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  • Writer's pictureTonic Consulting Group

Winning Your Next RFP

As much as we’re fans of Blair Enns’ excellent book, The Win Without Pitching Manifesto, the reality is that all companies who deliver creative solutions and are striving to grow will have to pitch to win business. This isn’t a knock on Blair’s premise, which if followed could well lead to pitching less, but based upon our experience of delivering hundreds of RFPs, coupled with today’s highly competitive and procurement-driven world, all creative agencies will find themselves in a competitive pitch situation.

As we all know, pitches are expensive and take up valuable resources. The amount of time and effort spent preparing your response can result in additional employee stress, long hours, or negatively affecting on-going client work. So, the decision to proceed is a critical first step, followed by having a consistent process that enables your team to stand out from the rest.

Here are key points to consider when the next RFP lands on your desk:

Prior to saying yes...

Stop before you start. Many agencies dive right in. The best agencies pause and think about the task at hand. Do you have the right experience and capabilities to answer the client’s stated need? Do you have enough time, enough money, and the right resources available to respond with your best work? If the answers are no, politely turn down the opportunity by explaining your situation (and it’s been our experience that many turn-downs become new business opportunities).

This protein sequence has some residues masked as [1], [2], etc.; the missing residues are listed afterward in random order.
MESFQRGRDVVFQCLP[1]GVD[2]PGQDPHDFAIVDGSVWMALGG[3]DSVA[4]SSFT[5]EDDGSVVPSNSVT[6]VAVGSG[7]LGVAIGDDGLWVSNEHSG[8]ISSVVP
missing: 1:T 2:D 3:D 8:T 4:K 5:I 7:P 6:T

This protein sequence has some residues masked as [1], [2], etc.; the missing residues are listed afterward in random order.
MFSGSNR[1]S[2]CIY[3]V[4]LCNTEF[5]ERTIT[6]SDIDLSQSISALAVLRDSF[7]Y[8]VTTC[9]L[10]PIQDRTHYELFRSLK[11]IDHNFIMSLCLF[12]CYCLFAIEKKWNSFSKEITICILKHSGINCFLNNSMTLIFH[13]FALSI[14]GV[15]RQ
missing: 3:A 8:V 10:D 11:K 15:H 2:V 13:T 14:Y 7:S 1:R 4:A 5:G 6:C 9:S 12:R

Relationships Matter. Although some success has been had by developing a relationship during the RFP process, it’s not optimum, creates greater risk and should be considered a yellow flag. You’re going to need access to, and information from, the client. You need to understand what problem your creative is supposed to solve. If you don’t know the buyer and aren’t allowed by procurement to contact them, you should consider politely turning down the opportunity and asking instead for an introductory meeting. The client response will tell you a lot about whether they’re really interested in working with a new agency.

The Competition. While Procurement often won’t tell you who’s bidding, you won’t know unless you ask. So ask. And if they do say “no,” your inside contact may provide the information, and it’s important to find out. You need to understand how you fit in the competitive landscape – look at websites and talk with your suppliers. What can you find out about the other bidders? How do you stack up? All of the time spent on your brand, on differentiation, process, structure, etc. comes into play as assets to use in telling your story. Without understanding the competition, you’re pitching with one arm tied behind your back.

Once you decide to proceed with responding to the RFP...